Unsure about Latte Art but sure about Soup

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My fight with Latte Art

I am having a dilemma when it comes to Latte Art.  There!  I’ve said it!  God it feels good to confess.

I have a sneaking suspicion that Latte Art is a wee bit silly but I am also worried that it may be a defence mechanism I have unconsciously put in place because I am just not that good at it.  The above image isn’t mine.  It is from the wonderfully humble Aaron Prittyfrom Stewarts of Trent Bridge, our lovely coffee supplier.

As part of a team building exercise we spent 2 hours at Stewarts learning more about the coffee we sell as well as trying to come to grips with the art of Latte Art because I have signed myself, and husband, up to Nottingham’s first every Latte Art Throwdown.

44590312_1962420457147613_2301707230585552896_nUnder Aaron’s tutalage a few weeks ago all seemed to be going well.  I corrected some mistakes I’d been making in terms of heating the milk, the way I held the cup in my hand and the distance I held the jug from the cup.  Great!  My ability to mentally process what I needed to do and my body’s ability to perform the task were in alignment.  The following week continued along these lines of progression, my brain communicating in symmetry with my hands and all looking ok. Not greatmind you, not; I’m going to smash this competitionbut a more gentle self-confident; I’m not going to utterly embarrass myself and soil the name of my business I have worked so hard to create these past 3 years in one disastrous evening among Nottingham’s coffee elite, kind-of-feeling.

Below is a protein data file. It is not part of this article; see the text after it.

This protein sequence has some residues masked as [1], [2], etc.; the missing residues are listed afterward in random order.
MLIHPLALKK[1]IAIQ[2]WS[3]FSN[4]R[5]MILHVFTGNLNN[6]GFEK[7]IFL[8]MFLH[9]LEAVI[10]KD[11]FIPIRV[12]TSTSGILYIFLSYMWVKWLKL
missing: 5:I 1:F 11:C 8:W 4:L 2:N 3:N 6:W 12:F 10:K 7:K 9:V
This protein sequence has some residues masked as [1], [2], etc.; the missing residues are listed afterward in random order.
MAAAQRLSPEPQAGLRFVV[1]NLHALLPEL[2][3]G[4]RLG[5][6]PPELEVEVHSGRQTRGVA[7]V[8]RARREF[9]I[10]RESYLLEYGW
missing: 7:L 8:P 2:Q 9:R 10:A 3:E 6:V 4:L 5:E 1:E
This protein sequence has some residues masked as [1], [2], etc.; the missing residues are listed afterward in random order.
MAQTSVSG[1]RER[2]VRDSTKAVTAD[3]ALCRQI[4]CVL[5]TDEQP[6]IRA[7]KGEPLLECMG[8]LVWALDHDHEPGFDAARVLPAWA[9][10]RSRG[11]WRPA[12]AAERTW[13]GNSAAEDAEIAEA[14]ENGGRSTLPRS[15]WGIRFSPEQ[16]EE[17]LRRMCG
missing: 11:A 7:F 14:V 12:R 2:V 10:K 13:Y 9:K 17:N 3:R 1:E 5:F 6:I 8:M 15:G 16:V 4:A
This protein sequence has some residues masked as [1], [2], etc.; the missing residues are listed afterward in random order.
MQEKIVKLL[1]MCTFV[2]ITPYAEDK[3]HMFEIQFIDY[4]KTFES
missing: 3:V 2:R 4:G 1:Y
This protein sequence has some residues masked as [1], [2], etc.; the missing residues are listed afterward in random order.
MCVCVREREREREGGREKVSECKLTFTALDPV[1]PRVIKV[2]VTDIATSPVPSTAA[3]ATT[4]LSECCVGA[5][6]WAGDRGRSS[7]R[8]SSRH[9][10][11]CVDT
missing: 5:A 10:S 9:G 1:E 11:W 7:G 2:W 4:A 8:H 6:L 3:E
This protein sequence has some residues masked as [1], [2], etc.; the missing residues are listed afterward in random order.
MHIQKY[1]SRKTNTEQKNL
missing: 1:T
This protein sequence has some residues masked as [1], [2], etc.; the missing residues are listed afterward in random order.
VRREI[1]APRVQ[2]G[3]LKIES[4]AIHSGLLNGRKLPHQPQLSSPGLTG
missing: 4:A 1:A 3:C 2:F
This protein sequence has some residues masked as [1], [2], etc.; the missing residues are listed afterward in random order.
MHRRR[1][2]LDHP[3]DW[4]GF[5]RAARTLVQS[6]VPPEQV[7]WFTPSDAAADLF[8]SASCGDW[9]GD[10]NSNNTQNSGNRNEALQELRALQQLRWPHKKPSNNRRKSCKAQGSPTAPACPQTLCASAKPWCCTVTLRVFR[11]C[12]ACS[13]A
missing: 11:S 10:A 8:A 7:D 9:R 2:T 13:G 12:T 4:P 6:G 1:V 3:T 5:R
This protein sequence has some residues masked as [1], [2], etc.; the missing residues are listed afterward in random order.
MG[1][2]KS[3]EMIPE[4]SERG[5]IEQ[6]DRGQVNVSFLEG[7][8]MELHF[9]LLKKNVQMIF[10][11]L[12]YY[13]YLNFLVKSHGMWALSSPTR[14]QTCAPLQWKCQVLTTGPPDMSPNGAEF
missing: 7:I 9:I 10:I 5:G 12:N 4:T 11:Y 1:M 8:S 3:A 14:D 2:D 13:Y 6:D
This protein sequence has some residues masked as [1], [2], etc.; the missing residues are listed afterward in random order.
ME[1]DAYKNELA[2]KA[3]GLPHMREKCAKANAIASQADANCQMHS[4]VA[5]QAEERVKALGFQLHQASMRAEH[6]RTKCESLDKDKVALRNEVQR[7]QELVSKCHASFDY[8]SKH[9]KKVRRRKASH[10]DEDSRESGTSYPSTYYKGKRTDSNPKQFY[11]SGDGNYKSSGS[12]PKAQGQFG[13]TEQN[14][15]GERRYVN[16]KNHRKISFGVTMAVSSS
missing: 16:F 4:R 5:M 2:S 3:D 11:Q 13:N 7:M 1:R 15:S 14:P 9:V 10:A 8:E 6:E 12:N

But things have now taken a turn for the worse.  With the competition now days away my Latte Art has deteriorate.  My hands are no longer playing ball and doing what I have mentally set them as a target.  I am putting this down to nerves.  To a natural reaction to not having competed personally in much in 20 years but there is a nagging feeling that I may be getting too old for learning these kinds of new skills.  It’s bloody annoying as I care much less about what others think of me now so will do crazy things, like sign myself up to Latte Art Throwdowns, but my ability to acquire new skills seems to have slowed.

So if you find yourself in Nottingham on Friday and feel sympathetic to my cause do support an ageing hippy (ster), it would be fab but please do come in the spirit of solidarity and humour.